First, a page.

This post is being written on behalf of Caleb Wagner, Ben Liang, and Jarod Romankiw.
The interactive robotic light painting (IRLP) has been focusing on adding more functionalities to the robot and testing out some basic light painting with the setup. This post focuses on the three main areas of our project, and how they’ve developed over the past week.
This week we have rewired the robot and added a LED light for testing the light painting setup. We have also added a Bluetooth module on the robot so we can control the robot through the app. This electrical modification made the robot look much messier. However, since in the following week we will be adding a casing for the robot, the electrical connections will be covered up and ideally should not affect the appearance of the final product.
With the installment of the Bluetooth module, we further developed the app and can now control the robot using a phone in real time. In this iteration we started implementing three control methods: directional buttons, path drawing, and joystick. We first started with the directional buttons. After some initial testing, we found out that it was not easy to draw a specific path using the buttons because the buttons did not provide speed control. We then attempted to implement a joystick control for better control over the robot. This was proven to be more challenging than it seemed and thus it is still a work in progress. Regarding the path drawing method, user can draw lines in the app, but the corresponding control algorithm has not been implemented yet for the robot because we still need to install an IMU module.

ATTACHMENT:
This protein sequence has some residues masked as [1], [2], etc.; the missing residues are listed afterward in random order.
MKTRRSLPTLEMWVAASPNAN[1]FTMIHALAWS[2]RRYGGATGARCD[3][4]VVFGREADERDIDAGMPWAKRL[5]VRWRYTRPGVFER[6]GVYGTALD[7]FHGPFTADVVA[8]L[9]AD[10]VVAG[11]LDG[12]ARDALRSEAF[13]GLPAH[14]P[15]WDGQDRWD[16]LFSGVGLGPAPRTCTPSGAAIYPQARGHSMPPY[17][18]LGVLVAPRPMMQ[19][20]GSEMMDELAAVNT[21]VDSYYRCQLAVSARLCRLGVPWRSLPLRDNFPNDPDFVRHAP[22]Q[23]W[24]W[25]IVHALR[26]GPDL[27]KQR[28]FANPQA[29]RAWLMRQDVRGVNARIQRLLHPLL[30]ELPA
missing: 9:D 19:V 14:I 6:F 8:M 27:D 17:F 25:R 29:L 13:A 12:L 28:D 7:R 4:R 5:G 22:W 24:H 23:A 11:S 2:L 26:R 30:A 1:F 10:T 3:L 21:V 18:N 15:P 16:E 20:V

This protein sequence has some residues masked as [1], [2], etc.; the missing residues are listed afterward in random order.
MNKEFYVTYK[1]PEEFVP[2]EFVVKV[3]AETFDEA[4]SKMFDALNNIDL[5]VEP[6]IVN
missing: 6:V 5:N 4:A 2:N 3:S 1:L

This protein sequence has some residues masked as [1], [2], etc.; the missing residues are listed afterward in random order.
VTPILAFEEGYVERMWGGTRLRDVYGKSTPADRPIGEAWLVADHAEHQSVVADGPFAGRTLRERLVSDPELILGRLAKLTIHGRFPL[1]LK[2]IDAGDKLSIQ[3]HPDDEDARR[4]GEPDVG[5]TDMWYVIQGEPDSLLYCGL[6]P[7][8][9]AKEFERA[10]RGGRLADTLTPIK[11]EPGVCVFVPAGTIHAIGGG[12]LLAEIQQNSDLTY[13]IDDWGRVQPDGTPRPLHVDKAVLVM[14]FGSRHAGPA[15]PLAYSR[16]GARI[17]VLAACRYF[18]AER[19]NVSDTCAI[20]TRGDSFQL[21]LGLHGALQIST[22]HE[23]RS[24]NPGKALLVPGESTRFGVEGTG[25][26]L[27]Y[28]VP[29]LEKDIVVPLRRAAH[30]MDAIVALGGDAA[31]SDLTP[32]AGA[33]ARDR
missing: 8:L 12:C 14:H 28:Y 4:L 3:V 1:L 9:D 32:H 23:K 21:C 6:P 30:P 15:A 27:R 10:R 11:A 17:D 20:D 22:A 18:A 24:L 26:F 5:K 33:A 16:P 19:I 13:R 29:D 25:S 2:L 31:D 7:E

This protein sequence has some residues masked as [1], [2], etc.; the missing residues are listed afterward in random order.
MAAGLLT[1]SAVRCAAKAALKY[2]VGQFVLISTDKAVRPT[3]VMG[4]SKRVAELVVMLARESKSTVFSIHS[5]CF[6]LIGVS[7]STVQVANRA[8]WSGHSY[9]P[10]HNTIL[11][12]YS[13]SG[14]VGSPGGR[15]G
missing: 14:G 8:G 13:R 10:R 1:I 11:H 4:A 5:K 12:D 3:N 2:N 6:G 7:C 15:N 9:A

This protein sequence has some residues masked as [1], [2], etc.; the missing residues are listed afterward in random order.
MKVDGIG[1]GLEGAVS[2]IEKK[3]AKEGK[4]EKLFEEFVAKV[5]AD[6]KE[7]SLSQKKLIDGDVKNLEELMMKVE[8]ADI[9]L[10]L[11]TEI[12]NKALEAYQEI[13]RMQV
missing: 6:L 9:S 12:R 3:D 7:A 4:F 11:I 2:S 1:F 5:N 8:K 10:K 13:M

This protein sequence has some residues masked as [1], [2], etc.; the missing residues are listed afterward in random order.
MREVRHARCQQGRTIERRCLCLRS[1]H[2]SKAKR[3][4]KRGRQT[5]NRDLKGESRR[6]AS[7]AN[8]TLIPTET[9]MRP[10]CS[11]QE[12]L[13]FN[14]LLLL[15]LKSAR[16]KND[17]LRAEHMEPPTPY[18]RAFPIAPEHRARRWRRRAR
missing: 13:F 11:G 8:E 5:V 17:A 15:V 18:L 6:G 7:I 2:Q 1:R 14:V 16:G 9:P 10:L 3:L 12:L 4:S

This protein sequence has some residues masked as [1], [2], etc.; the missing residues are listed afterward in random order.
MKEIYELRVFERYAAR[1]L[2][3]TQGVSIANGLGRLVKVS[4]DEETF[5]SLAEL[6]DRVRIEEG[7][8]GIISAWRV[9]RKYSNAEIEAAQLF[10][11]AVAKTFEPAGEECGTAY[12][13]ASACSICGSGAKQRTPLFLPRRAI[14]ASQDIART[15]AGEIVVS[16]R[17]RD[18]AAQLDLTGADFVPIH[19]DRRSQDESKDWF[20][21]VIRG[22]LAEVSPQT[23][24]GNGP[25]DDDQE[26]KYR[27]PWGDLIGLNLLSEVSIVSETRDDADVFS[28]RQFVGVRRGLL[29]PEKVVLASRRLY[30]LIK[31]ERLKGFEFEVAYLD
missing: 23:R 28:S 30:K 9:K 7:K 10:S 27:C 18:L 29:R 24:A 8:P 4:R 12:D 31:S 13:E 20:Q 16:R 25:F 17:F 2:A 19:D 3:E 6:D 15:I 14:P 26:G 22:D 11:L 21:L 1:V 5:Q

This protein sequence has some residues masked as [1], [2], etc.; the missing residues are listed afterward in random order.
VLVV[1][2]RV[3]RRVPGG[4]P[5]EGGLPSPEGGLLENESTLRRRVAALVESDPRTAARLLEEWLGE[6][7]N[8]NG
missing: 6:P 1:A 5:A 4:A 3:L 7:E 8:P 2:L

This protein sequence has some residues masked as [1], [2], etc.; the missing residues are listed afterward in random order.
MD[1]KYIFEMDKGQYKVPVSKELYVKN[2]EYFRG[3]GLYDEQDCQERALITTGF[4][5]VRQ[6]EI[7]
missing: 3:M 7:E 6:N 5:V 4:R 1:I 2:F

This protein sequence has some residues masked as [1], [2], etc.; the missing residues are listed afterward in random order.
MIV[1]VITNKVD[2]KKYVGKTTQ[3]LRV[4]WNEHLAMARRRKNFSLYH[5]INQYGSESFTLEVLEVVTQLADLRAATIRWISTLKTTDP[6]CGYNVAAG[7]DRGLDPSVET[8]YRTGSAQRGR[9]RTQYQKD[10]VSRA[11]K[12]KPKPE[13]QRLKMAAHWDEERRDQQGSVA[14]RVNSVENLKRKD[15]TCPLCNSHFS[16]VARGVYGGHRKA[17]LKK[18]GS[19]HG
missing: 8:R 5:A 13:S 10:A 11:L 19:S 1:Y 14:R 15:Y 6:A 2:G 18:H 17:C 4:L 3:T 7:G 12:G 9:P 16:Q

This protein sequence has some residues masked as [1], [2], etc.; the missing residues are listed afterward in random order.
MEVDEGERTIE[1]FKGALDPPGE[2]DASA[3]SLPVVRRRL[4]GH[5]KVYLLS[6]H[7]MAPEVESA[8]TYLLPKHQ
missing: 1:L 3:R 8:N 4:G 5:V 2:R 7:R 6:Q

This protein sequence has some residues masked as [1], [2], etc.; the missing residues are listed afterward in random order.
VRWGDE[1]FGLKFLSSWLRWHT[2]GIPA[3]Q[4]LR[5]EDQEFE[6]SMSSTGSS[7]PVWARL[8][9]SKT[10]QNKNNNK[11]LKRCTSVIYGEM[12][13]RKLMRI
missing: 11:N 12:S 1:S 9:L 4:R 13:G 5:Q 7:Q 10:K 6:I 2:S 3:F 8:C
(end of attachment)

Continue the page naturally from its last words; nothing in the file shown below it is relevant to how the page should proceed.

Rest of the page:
Long Exposure Photography
In order to solve the video focus issue that we experienced last week, we used Jarod’s camera instead of a webcam to set the focus manually and fed the video into the light painting software. We then ran the robot and obtained some light paintings. This week we were able to obtain much clearer light paintings than last week.
The latest timeline for the rest of the term is as follows: